ACLU Comment on Arkansas Redistricting Ruling
LITTLE ROCK, Ark. — A federal court today issued a decision dismissing a challenge to the new redistricting plan for the Arkansas State House of Representatives unless the United States intervenes in the case.
The American Civil Liberties Union, ACLU of Arkansas, Law Office of Bryan L. Sells LLC, and Dechert LLP challenged the plan under Section 2 of the Voting Rights Act of 1965 (VRA) on behalf of the Arkansas State Conference of the NAACP and the Arkansas Public Policy Panel.
According to the lawsuit, the new state House map denies Black Arkansans an equal opportunity to participate in the political process and elect candidates of their choice, as required under federal law.
The House plan, adopted by the Arkansas Board of Apportionment, dilutes the voting strength of Black voters in Central Arkansas, the Upper Delta, the Lower Delta, and Southwest Arkansas.
Despite the fact that Black Arkansans make up more than 16% of the statewide population, the adopted plan includes only 11 majority-Black districts out of 100 total House districts.
Remarkably, the adopted House plan reduces the number of majority-Black districts compared to the state House map adopted in 2011 — even as the Black population in the state grew and the white population declined — over the last decade.
The groups challenged the maps in December 2021, and a preliminary injunction hearing was recently argued in federal court in Little Rock.
The court today held that private parties like the plaintiffs in this case may not sue to protect their voting rights under Section 2 of the Voting Rights Act, reasoning that only the U.S. attorney general may bring a case under the statute. In doing so, the court ignored decades of precedent permitting private individuals to vindicate their rights under the VRA. While the court dismissed this case, the opinion has no precedential value beyond this litigation.
The court provided the United States with five calendar days to indicate whether it wishes to intervene.
The following reactions are from:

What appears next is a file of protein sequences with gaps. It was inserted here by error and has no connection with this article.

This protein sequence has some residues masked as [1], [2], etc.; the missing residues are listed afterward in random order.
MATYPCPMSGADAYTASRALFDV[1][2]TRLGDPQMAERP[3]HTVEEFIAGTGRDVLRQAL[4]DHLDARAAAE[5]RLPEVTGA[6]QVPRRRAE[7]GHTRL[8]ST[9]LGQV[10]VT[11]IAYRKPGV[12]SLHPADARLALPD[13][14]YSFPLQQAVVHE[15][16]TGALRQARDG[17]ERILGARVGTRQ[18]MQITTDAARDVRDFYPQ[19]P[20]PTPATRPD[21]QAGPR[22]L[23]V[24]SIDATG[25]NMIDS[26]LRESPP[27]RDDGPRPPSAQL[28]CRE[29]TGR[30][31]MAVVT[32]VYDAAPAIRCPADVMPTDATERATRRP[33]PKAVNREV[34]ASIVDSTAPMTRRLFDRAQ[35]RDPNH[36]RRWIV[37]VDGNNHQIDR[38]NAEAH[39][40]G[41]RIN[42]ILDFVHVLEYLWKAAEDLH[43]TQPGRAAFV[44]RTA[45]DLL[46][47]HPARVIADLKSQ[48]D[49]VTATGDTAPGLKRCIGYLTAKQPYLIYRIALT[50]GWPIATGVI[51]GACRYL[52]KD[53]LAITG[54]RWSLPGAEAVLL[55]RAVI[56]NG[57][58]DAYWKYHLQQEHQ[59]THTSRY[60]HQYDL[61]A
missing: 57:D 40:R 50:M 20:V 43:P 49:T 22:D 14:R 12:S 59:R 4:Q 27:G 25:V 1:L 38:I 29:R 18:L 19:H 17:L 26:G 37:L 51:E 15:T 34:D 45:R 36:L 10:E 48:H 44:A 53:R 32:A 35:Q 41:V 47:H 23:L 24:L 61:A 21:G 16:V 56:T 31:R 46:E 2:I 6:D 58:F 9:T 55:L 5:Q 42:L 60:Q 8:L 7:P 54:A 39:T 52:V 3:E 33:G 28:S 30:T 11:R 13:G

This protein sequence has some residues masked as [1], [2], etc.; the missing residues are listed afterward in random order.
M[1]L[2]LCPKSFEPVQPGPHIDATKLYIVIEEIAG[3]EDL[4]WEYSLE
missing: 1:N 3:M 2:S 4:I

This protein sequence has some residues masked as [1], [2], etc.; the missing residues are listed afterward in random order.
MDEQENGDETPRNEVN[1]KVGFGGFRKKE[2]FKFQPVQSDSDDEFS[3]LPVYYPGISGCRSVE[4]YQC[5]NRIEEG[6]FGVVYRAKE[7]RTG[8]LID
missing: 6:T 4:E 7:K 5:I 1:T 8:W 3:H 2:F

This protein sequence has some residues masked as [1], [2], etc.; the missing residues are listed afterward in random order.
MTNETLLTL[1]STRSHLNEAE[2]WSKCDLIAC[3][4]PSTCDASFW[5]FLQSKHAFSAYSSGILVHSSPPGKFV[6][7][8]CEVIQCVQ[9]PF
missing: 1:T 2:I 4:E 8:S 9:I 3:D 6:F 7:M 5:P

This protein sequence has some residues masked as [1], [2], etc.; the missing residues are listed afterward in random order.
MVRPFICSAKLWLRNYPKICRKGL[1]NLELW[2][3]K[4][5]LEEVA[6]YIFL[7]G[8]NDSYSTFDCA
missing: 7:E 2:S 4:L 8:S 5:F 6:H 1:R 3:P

Holly Dickson, Executive Director, ACLU of Arkansas: “Arkansas has a history of official voting-related discrimination on the basis of race, and this new map limits Black voting strength. The court held that there is a strong case that some of the challenged districts currently in the board plan are unlawful under Section 2 of the Voting Rights Act, but that no one but the federal government can now sue for violation of the Voting Rights Act of 1965.”
Jonathan Topaz, Staff Attorney, ACLU’s Voting Rights Project: “For more than 50 years, private individuals have relied on Section 2 of the Voting Rights Act to protect the most fundamental right in our democracy, and to prevent racial discrimination from tainting our elections. Until today, no court had ever questioned that private individuals may enforce their rights under the VRA. But we will continue to fight against brazen and unlawful attempts to undermine voting rights in Arkansas and around the country.”
The ACLU has been watching key states across the country to ensure new electoral maps are fairly drawn, upholding the Fourteenth Amendment’s guarantee of equal protection and complying with the requirements of the Voting Rights Act of 1965. The ACLU has filed redistricting litigation in Ohio, South Carolina, Alabama, Georgia, and Arkansas.
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